Here is a message from Crystal Azevedo at Eastern Maine Healthcare:
Is an abnormal platelet response to low-dose ADP a significant finding in the setting of an intracranial hemorrhage? Also, the epinephrine-induced aggregation was somewhat sluggish, but not markedly abnormal. The testing was performed 6 months following the hemorrhagic event. Thanks for your help as always!
Hello, and thank you for your question. I agree that a reduced platelet aggregation response to ADP in a patient who has experienced an intracranial hemorrhage warrants follow-up with full aggregation studies. You’ll want to confirm the patient has been off aspirin and NSAIDs for at least ten days and use standard concentrations of ADP, collagen, arachidonic acid, and thrombin or thrombin receptor activation peptide (TRAP). Typical ADP concentrations are 5 to 10 mcM, collagen, 5 mcg/mL, arachidonic acid 0.5 mM, and thrombin at 1 unit/mL. Because responses are variable, I don’t recommend using epinephrine.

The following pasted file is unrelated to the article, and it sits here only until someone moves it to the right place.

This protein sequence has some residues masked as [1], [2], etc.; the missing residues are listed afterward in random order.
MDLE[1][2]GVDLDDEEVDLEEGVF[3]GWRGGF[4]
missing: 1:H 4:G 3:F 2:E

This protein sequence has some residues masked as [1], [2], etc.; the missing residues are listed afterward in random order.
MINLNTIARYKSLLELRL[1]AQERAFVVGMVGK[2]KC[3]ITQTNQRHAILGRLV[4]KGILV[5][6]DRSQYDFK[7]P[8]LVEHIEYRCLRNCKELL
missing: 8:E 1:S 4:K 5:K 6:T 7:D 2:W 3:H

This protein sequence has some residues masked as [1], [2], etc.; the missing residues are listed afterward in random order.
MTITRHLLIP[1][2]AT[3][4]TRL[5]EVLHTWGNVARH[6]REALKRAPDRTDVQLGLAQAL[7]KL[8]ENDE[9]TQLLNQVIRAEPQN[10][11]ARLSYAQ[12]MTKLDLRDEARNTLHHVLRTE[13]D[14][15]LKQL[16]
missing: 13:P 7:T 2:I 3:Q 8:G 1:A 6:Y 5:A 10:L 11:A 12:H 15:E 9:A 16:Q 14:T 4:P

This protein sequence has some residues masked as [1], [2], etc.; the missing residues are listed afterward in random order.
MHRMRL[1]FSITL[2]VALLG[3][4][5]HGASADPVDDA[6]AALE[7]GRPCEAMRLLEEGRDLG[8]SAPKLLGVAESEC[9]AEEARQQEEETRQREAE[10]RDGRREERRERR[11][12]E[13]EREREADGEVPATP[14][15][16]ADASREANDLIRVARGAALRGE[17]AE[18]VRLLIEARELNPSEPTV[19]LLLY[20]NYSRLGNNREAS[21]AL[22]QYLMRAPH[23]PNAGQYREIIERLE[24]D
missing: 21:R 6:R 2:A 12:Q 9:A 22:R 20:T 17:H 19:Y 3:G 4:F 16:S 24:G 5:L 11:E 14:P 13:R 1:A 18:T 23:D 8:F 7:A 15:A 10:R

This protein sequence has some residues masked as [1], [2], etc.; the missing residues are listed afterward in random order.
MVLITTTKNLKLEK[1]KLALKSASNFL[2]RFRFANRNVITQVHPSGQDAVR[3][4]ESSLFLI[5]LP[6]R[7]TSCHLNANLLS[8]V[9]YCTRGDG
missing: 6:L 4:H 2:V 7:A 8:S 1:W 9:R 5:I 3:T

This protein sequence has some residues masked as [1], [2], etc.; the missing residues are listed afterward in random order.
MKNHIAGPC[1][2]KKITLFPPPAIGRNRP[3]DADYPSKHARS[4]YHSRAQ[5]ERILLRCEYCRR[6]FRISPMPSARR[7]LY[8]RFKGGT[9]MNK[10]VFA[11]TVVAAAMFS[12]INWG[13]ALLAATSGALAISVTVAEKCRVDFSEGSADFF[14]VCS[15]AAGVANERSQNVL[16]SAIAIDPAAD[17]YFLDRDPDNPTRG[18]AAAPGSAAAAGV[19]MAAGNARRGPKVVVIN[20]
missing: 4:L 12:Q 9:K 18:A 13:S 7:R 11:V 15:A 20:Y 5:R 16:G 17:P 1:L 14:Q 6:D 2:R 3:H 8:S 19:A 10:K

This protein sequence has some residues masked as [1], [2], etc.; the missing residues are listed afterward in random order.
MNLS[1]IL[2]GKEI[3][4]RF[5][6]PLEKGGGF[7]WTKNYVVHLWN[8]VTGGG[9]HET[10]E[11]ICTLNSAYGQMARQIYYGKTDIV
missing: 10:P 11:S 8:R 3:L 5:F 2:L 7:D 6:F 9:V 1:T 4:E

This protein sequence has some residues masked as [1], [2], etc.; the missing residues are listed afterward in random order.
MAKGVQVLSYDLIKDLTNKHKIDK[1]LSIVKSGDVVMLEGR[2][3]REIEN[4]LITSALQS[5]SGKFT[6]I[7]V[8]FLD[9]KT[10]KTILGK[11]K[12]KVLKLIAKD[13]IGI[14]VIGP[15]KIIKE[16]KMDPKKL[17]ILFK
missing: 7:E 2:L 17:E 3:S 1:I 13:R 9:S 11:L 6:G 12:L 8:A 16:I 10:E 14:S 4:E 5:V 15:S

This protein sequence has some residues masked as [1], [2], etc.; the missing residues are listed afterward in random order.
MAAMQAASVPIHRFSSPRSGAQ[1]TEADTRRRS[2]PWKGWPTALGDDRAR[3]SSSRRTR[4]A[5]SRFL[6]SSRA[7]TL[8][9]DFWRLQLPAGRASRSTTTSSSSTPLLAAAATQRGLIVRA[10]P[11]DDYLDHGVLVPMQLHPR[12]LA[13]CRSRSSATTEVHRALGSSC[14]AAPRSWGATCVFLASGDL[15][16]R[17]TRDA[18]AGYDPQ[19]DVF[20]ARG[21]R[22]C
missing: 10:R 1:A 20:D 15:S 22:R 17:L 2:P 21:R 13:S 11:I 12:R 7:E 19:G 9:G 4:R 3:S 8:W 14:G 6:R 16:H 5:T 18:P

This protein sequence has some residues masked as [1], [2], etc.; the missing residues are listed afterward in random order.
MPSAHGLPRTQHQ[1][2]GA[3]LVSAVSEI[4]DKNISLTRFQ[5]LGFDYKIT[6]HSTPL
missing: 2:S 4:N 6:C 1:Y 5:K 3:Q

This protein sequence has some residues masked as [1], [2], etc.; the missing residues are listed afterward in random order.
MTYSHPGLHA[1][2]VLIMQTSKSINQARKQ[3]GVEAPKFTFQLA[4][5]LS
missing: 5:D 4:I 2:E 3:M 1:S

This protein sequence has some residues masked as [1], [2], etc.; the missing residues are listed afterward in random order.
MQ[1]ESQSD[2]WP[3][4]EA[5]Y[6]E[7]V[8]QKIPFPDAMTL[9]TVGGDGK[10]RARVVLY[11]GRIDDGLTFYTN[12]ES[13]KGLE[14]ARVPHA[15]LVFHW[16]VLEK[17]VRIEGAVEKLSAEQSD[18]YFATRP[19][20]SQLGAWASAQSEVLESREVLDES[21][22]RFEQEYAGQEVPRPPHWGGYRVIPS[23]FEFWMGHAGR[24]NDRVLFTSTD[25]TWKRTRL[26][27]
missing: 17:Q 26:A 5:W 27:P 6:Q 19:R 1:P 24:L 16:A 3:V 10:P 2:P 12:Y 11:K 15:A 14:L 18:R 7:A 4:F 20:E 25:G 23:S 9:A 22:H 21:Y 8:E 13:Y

Although aggregometry results require individualized interpretation, in general a reduced response to ADP in the absence of drug therapy may indicate an inherited or acquired abnormality of the ADP receptor site, P2Y12, and a reduced response to arachidonic acid may indicate an abnormal platelet secretion (release) reaction, sometimes called aspirin-like disorder, involving one of the enzymes of the eicosanoid (prostaglandin) synthesis pathway. A poor secretion response to thrombin or TRAP may indicate storage pool deficiency. This may seem simple, but interpretation becomes complex when there are combinations of results.